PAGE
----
They must meet the qualifying criteria both as a parent (or adoptive parent) and an employee. A minimum of 26 weeks' continuous employment before the child's death is required for parents and caregivers to qualify for paid bereavement leave.
They can choose to take either of the following options for statutory leave:
- Only one week.
- Two whole weeks.
- Two separate weeks.
There might be instances where an employee’s parental bereavement leave is interrupted by the start of another type of statutory leave. For example, maternity leave, paternity leave, or shared parental leave.
In these cases, they can take their remaining parental bereavement leave after the other leave has ended. They must take their remaining entitlement within 56 weeks of the date their child died or the date of stillbirth.
Statutory parental bereavement pay
Eligible parents get either £156.66 a week or 90% of their average weekly earnings (whichever is lower).
Any money they get should be paid the same way as their salary. For example, weekly or monthly, including national insurance and tax deductions.
How to create a bereavement policy
Creating a bereavement (or compassionate) leave policy is important for all types of businesses, regardless of size. It simplifies the bereavement leave process for both you and your employees during a tough time.
The policy should be accessible to all line managers, employees, HR staff, and other colleagues involved in the decision to take leave.
To create a bereavement leave policy, take into account the following steps:
Decide on the length of time and pay to grant grieving employees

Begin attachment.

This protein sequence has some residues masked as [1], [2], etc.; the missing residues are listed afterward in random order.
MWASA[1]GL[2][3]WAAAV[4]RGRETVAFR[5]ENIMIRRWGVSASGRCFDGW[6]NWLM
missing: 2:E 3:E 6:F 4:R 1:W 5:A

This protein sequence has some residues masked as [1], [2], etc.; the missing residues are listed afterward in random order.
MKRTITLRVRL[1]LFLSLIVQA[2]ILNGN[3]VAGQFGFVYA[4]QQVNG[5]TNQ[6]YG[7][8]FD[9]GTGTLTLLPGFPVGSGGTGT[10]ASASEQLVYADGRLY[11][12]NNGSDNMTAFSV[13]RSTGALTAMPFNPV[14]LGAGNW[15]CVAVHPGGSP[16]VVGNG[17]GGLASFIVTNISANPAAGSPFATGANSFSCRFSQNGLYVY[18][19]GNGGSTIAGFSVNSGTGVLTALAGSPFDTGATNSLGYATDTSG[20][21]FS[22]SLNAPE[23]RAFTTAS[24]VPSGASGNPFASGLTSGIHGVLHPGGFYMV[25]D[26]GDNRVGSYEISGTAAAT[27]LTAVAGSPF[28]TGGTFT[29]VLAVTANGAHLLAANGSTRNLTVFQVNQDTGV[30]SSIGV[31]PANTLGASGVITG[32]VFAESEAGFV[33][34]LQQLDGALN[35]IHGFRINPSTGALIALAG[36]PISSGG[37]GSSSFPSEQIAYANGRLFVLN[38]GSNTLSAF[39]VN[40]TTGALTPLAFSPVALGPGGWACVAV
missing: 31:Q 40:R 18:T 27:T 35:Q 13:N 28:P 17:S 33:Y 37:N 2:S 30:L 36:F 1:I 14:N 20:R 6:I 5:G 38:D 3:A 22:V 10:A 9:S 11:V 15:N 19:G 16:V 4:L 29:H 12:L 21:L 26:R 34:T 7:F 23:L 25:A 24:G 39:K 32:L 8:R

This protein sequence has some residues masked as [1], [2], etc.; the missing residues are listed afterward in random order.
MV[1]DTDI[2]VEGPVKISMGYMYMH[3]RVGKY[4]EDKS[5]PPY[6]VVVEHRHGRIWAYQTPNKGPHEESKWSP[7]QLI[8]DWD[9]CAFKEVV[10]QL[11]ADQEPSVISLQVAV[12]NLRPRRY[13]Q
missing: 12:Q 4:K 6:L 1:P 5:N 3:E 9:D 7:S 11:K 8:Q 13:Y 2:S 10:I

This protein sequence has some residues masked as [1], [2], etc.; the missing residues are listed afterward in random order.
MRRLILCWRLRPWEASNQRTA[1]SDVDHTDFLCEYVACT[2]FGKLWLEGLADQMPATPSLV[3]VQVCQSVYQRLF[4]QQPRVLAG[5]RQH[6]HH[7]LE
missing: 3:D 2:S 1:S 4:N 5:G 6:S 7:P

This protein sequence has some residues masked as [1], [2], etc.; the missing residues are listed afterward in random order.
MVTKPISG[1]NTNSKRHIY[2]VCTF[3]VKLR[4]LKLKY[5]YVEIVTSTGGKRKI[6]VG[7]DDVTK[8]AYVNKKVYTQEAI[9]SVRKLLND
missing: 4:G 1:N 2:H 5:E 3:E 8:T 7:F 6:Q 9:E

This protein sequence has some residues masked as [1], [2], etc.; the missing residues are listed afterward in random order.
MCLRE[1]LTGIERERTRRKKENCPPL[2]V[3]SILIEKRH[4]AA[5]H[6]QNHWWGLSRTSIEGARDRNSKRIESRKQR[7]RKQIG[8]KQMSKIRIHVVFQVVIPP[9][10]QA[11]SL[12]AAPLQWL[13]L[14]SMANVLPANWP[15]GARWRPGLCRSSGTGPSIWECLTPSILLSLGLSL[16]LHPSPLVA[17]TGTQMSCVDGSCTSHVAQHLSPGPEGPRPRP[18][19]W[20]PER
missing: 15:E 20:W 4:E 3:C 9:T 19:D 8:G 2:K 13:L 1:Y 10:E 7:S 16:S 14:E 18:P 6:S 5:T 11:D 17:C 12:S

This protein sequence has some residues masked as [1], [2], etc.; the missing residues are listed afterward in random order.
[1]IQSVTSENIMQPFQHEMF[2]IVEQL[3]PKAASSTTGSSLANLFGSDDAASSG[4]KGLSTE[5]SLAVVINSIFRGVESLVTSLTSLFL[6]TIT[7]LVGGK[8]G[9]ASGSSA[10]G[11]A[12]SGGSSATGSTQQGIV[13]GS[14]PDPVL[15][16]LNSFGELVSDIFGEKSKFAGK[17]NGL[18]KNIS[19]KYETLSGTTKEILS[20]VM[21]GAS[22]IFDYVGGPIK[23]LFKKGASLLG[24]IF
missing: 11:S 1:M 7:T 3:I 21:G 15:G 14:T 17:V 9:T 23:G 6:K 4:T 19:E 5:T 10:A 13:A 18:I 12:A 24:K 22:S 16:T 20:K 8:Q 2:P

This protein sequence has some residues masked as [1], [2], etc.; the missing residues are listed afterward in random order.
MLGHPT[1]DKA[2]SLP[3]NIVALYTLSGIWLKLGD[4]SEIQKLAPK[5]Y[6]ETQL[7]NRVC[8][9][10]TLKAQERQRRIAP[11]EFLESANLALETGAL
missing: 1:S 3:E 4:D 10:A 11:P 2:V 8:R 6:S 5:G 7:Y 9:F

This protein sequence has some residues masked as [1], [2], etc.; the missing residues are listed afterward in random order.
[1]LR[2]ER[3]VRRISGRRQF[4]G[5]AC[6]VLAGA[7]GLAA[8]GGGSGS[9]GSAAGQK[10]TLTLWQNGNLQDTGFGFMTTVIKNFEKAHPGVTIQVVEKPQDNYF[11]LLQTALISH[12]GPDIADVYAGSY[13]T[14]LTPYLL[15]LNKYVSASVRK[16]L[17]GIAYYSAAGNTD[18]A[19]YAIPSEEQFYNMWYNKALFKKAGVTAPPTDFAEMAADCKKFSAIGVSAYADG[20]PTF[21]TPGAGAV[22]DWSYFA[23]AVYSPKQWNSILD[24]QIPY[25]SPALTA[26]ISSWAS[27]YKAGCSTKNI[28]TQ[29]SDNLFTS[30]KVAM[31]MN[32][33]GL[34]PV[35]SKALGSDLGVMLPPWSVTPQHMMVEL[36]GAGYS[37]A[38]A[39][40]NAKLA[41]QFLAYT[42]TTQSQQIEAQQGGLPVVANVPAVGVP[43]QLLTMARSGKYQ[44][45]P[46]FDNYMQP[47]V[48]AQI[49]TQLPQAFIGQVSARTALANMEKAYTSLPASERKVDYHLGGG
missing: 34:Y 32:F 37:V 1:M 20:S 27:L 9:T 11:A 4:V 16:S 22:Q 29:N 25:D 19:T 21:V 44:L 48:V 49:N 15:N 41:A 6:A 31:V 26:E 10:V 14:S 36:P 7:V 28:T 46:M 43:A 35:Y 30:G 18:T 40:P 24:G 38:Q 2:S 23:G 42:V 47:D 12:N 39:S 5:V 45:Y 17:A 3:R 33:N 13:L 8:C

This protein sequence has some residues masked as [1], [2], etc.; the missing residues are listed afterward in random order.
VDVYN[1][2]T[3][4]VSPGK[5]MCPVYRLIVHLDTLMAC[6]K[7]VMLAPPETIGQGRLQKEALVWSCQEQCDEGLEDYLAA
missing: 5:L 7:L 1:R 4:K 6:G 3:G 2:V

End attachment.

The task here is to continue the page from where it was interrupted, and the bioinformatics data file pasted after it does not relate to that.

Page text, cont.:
Decide on how much leave affected employees will earn in the case of a loss. Specify how much of that time will be paid and how much won't.
The standard amount of paid time off from the majority of employers is typically three days, but this depends on your company's decisions and values.
For any other losses, including those to extended families and friends, many employers offer at least one day of paid time off.
Take into account employees who need to make long-term arrangements, such as for deaths that happen outside of the country. Your policy should take these options into consideration in addition to the typical days of paid leave.
It's vital to be sympathetic and understanding towards employees who are grieving the loss of a loved one, as this can happen to anyone.
The first statement in a bereavement leave policy can help develop support and trust by expressing your concern for bereaved employees.
As a good practice, consider the possibility of a phased return with remote working or reduced hours in the policy.
Clarify the policies
A sound policy should clearly outline how the employer and employee will handle the leave.
Clarify the processes that an employee should follow in the case of a loss. This includes who to contact and how to arrange time off from work.
Make an official document
Put your policy in written format once you've decided on it. Create a digital document that's included in both the printed and online editions of employment handbooks.
Make sure that everyone on the HR team is aware of the requirements and procedures for initiating an employee's bereavement leave.
Get advice on bereavement leave from Peninsula
Employers should be supportive of recently bereaved staff members, offering time off to grieve and make funeral preparations.
Failing to provide bereavement leave to employees who need it harms your business and damages your reputation.
Peninsula offers 24/7 HR advice which is available 365 days a year. We take care of everything when you work with our HR experts.
Want to find out more? Contact us on 0800 051 3687 and book a free consultation with one of our HR consultants.